The Ghost of Villa Winter Blackthorn Book Tour Wrap Up!

I’m delighted to share a bunch of highlights from the book tour of The Ghost of Villa Winter!

‘I appreciate the amount of work that went into the world-building in this book. Almost Dickensian in its detail, The Ghost of Villa Winter invites the reader to step in deeply into this at-times dire and deadly locale and explore the nooks and crannies with the heroine….Classic Agatha Christie in its bringing together of a group of disparate individuals, many of whom seem suspicious (and perhaps for no other reason than their foreignness to one another), The Ghost of Villa Winter makes use of this device to further explore the geography, as the group tours around the island, seeking insights into one another and commenting on the lore of the land, which involves that sturdy old chestnut, the Nazis….’ The New Mystics

‘… I enjoyed the idea of this story. It was an interesting place to base the story off of, also the characters were all unique…. ‘ Emily Hirst, Books with Raven

‘… The Ghost of Villa Winter is just as effective a murder mystery as its predecessor. Blackthorn once again provides a real strong sense of place throughout the book…. ‘ Julie Sara Porter, Bookworm Reviews

‘… This book is so well written. The author has a knack of drawing you in with her words and this keeps you gripped the whole way through…. ‘ Confessions of a Bookworm

‘… This is my first Isobel Blackthorn book and it will not be my last. Set in idyllic Fuerteventura, this detective thriller packs a punch…. ‘ Chloe Elizabeth McCrea

‘… Mysterious killings…intriguing and interesting characters…gripping unexpected twists and turns…paranormal entities…yep, this book has it all…. ‘ Jenny Dy

‘… I have never read any of Isobel’s work before and I look forward to reading more…. ‘ Karen and her Books

‘… I think the best way to describe Villa Winter is a mix between Cluedo with Death in Paradise… ‘ Kiki Hempell

‘… An engaging murder mystery with a fun plot line, some annoying characters and vividly descriptive scenes…. ‘ Marilyn Goncalves

‘… It’s #4 in the series of Canary Island mysteries that feature Clarissa Wilkinson. The book is complete on its own and it doesn’t matter if you haven’t read the earlier ones, this is the only one that I have read…. ‘ Archana Maroo, Narrate a Tale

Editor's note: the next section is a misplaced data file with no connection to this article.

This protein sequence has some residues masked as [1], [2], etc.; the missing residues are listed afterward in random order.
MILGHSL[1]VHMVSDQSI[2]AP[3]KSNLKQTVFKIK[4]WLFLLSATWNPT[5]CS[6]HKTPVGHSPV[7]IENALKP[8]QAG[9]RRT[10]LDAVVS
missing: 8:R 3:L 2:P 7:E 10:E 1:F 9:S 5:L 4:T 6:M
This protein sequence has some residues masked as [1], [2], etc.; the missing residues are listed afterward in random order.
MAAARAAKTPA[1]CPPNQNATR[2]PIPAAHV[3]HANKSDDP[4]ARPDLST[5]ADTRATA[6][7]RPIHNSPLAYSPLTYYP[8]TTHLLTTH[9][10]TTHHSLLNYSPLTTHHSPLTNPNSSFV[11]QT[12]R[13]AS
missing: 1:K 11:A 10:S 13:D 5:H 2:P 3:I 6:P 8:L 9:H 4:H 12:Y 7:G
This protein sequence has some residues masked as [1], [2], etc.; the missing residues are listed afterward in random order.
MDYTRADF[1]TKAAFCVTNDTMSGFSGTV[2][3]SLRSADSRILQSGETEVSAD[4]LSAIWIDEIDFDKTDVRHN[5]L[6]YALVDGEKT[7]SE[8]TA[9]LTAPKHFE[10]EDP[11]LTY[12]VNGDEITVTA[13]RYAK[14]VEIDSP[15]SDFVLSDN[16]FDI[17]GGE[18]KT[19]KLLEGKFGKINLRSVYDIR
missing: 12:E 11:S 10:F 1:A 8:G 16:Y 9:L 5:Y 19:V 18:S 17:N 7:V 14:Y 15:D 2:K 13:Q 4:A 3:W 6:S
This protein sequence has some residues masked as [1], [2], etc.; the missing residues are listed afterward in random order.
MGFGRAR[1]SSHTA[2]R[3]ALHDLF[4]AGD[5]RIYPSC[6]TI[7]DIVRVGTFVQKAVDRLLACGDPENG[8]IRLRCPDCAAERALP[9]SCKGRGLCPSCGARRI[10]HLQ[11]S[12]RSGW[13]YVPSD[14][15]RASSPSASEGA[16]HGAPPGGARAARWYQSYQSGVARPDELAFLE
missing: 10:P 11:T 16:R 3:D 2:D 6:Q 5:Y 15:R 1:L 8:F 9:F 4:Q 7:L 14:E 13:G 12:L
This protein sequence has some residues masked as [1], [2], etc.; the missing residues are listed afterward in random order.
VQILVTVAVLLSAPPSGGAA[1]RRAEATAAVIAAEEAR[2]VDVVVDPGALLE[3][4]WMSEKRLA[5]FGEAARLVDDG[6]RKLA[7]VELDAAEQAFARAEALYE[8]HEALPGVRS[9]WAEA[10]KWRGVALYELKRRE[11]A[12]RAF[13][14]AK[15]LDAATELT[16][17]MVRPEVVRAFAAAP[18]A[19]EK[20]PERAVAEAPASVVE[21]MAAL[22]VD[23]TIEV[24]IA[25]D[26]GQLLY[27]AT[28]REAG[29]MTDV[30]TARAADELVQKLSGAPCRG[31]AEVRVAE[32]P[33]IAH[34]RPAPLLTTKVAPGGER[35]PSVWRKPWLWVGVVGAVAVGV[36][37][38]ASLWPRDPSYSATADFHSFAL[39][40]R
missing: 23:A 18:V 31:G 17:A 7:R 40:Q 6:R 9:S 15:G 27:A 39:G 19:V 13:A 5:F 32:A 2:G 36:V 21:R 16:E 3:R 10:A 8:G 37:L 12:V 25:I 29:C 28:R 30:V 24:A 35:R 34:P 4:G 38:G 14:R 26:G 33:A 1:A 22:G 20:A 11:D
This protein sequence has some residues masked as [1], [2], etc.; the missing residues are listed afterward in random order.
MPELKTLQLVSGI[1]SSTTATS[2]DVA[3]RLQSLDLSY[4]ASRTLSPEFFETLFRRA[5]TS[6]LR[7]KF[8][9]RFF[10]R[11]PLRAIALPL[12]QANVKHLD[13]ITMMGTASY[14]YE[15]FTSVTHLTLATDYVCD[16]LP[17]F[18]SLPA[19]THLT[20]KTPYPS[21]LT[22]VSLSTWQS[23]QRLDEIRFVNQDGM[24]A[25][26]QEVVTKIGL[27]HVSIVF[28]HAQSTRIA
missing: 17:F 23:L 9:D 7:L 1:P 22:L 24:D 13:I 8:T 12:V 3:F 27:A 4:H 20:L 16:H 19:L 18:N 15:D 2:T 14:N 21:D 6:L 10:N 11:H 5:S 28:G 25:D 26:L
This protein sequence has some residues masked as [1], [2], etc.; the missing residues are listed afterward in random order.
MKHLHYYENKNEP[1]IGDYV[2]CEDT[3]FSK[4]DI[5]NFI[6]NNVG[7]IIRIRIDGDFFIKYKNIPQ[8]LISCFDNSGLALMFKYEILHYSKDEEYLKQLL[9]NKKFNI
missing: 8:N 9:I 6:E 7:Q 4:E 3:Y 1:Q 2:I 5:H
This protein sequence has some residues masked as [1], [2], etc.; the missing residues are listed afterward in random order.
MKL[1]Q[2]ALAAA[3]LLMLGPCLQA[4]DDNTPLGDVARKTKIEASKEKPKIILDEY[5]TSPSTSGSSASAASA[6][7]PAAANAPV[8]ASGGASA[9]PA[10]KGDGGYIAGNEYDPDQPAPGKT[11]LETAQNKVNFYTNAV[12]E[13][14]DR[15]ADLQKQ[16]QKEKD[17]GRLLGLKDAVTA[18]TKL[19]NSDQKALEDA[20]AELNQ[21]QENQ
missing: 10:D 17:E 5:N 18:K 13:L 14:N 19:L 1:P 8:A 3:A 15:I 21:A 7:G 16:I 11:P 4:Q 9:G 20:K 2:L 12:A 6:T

‘… If you’re looking for a #cozymystery with a slightly #supernaturalstory then you should try this book…. ‘ Angel Hench, Ouroboros

‘… Ha, the fun I had reading this book by Isobel Blackthorn. I am a huge fan of Jessica Fletcher’s Murder She Wrote, and Clarissa Wilkinson’s adventures in The Ghost Of Villa Winter reminded me of her…. ‘ Farshana, Rain’n’ Books

‘… The Ghost of Villa Winter has everything- a modern day Miss Marple ..Murder … mystery… ghosts… history …not to mention a mini tour through the Canary Islands….’ Ceylan Goktalay

‘… I enjoyed this book as it had a really unique setting, a solid mystery, a main character I grew fond of, and a twisty ending…. ‘ Debbie Rozier

‘… As the story builds you start to wonder where it’s going and who the perpetrator could be (I never get it right). I also really liked the setting and now want to go to the Canary Islands… ‘ Emily Patten

‘… This was an entertaining, fast-paced murder mystery and I enjoyed it! The story was a bit slow to start, but I liked how the author took the time to describe the beautiful island and introduce us the characters…. ‘ Elvina Ulrich

Find out more about The Ghost of Villa Winter (Book 4 in the Canary Islands Mysteries Series) here: https://isobelblackthorn.com/the-ghost-of-villa-winter/

Book review: Egyptian Enigma by L.J.M. Owen

I am delighted to share my review of Egyptian Enigma by L.J.M. Owen, Book 3 of her Dr Pimms’ Intermillennial Sleuth series

Egyptian Enigma

About Egyptian Enigma

Dr Elizabeth Pimms, enthusiastic archaeologist and reluctant librarian, has returned to Egypt.

Among the treasures of the Cairo museum she spies cryptic symbols in the corner of an ancient papyrus. Curiosity leads Elizabeth and her gang of sleuths to investigate a cache of mummies hidden in the Golden Tomb.

What is the connection between the Tomb and Tausret, female Pharaoh and last ruler of Egypt’s Nineteenth Dynasty? How did the mummies end up scattered across the globe? And is Elizabeth’s investigation related to attacks on her family and friends?

Between grave robbers, modern cannibals, misinformed historians and jealous Pharaohs, can Dr Pimms solve her new archaeological mystery?

Filled with ancient murder, family secrets and really good food, Egyptian Enigma is the third adventure in the charming crime series:  Dr Pimms, Intermillennial Sleuth. Really cold cases.

 

My thoughts (reviewed for Sisters in Crime, Australia)

The third in the Dr Pimms Intermillennial Sleuth cosy mystery series, Egyptian Enigma takes

the reader deep into the exotic and ancient realm of the Pharaohs of Egypt. Engaging

opening scenes of the prologue dive straight into the action of the story as Elizabeth Pimms

visits a tomb in the Museum of Egyptian Antiquities in Cairo and catches a mysterious